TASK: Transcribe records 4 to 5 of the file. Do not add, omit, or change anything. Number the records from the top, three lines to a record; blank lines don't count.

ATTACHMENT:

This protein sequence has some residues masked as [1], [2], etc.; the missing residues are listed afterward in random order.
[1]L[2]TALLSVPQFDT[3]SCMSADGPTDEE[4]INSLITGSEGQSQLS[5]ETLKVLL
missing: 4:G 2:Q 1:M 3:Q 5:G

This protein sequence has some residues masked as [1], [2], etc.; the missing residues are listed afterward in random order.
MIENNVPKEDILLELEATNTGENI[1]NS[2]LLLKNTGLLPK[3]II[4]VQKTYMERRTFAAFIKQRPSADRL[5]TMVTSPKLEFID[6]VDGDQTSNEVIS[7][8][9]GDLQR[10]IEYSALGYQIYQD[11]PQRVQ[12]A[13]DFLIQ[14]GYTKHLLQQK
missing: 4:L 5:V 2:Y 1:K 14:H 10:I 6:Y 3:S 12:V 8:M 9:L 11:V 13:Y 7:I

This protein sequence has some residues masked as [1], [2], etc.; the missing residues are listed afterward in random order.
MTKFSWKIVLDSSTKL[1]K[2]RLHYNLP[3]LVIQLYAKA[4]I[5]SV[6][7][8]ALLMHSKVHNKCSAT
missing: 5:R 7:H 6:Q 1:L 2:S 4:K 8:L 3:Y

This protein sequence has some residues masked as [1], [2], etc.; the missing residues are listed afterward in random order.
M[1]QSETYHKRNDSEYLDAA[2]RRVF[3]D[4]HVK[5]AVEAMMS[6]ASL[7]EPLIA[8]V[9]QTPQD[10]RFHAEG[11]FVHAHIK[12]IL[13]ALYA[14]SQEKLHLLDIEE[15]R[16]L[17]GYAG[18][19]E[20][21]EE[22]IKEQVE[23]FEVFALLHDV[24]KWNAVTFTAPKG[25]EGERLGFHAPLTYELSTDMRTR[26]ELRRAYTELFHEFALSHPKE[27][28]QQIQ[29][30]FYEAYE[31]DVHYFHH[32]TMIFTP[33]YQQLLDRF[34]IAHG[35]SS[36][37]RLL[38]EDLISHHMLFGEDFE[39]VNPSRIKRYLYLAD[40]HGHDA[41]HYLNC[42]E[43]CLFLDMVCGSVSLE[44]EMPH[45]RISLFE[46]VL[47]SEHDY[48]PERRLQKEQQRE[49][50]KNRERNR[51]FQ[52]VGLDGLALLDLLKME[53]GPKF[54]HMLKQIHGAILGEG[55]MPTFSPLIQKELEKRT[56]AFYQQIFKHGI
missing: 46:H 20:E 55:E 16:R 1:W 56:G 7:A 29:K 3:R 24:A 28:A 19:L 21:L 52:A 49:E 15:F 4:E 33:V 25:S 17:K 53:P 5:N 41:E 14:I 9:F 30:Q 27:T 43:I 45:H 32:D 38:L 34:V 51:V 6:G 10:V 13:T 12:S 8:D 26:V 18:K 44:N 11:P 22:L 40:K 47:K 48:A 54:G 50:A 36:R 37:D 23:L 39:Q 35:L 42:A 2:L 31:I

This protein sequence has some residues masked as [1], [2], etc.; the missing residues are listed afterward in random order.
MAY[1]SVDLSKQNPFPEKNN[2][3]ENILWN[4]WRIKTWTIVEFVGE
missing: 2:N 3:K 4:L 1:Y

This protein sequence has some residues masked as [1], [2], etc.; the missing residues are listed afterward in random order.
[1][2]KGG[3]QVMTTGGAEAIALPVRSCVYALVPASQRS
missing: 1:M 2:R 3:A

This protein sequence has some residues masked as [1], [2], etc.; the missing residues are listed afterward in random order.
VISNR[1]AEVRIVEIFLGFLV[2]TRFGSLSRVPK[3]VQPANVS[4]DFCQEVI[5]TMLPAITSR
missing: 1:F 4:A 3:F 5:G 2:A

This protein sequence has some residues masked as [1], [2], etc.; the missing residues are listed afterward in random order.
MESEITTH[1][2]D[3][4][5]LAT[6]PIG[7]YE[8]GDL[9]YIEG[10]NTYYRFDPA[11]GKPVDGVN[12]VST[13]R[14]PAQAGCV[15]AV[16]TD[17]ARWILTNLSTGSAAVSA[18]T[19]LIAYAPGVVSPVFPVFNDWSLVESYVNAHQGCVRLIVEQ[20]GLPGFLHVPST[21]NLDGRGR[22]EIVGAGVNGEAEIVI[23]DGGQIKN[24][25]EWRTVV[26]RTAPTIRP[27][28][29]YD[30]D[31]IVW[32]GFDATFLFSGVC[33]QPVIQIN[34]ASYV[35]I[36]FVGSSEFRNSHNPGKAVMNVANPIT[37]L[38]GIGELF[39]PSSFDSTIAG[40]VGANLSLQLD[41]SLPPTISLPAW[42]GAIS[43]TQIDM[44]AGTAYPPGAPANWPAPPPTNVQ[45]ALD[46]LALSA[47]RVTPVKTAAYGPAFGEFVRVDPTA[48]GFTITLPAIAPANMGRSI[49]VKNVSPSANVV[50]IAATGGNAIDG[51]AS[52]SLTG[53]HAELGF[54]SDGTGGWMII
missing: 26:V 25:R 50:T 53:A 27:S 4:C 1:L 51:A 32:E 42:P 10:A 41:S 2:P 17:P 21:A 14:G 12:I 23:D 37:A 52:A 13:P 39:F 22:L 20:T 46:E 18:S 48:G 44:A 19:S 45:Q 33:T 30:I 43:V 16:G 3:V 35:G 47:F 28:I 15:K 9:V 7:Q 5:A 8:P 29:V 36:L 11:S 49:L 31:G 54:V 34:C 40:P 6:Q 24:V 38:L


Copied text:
This protein sequence has some residues masked as [1], [2], etc.; the missing residues are listed afterward in random order.
M[1]QSETYHKRNDSEYLDAA[2]RRVF[3]D[4]HVK[5]AVEAMMS[6]ASL[7]EPLIA[8]V[9]QTPQD[10]RFHAEG[11]FVHAHIK[12]IL[13]ALYA[14]SQEKLHLLDIEE[15]R[16]L[17]GYAG[18][19]E[20][21]EE[22]IKEQVE[23]FEVFALLHDV[24]KWNAVTFTAPKG[25]EGERLGFHAPLTYELSTDMRTR[26]ELRRAYTELFHEFALSHPKE[27][28]QQIQ[29][30]FYEAYE[31]DVHYFHH[32]TMIFTP[33]YQQLLDRF[34]IAHG[35]SS[36][37]RLL[38]EDLISHHMLFGEDFE[39]VNPSRIKRYLYLAD[40]HGHDA[41]HYLNC[42]E[43]CLFLDMVCGSVSLE[44]EMPH[45]RISLFE[46]VL[47]SEHDY[48]PERRLQKEQQRE[49][50]KNRERNR[51]FQ[52]VGLDGLALLDLLKME[53]GPKF[54]HMLKQIHGAILGEG[55]MPTFSPLIQKELEKRT[56]AFYQQIFKHGI
missing: 46:H 20:E 55:E 16:R 1:W 56:G 7:A 29:K 3:R 24:A 28:A 19:L 21:L 52:A 49:E 15:F 4:E 33:V 25:S 17:K 53:P 5:N 41:E 14:I 9:F 30:Q 27:T 43:I 45:H 32:D 38:L 34:V 51:V 6:G 10:V 13:T 12:S 8:D 26:V 18:K 44:N 11:P 22:L 40:K 47:K 48:A 54:G 50:A 36:R 37:D 23:L 39:Q 35:L 42:A 2:L 31:I

This protein sequence has some residues masked as [1], [2], etc.; the missing residues are listed afterward in random order.
MAY[1]SVDLSKQNPFPEKNN[2][3]ENILWN[4]WRIKTWTIVEFVGE
missing: 2:N 3:K 4:L 1:Y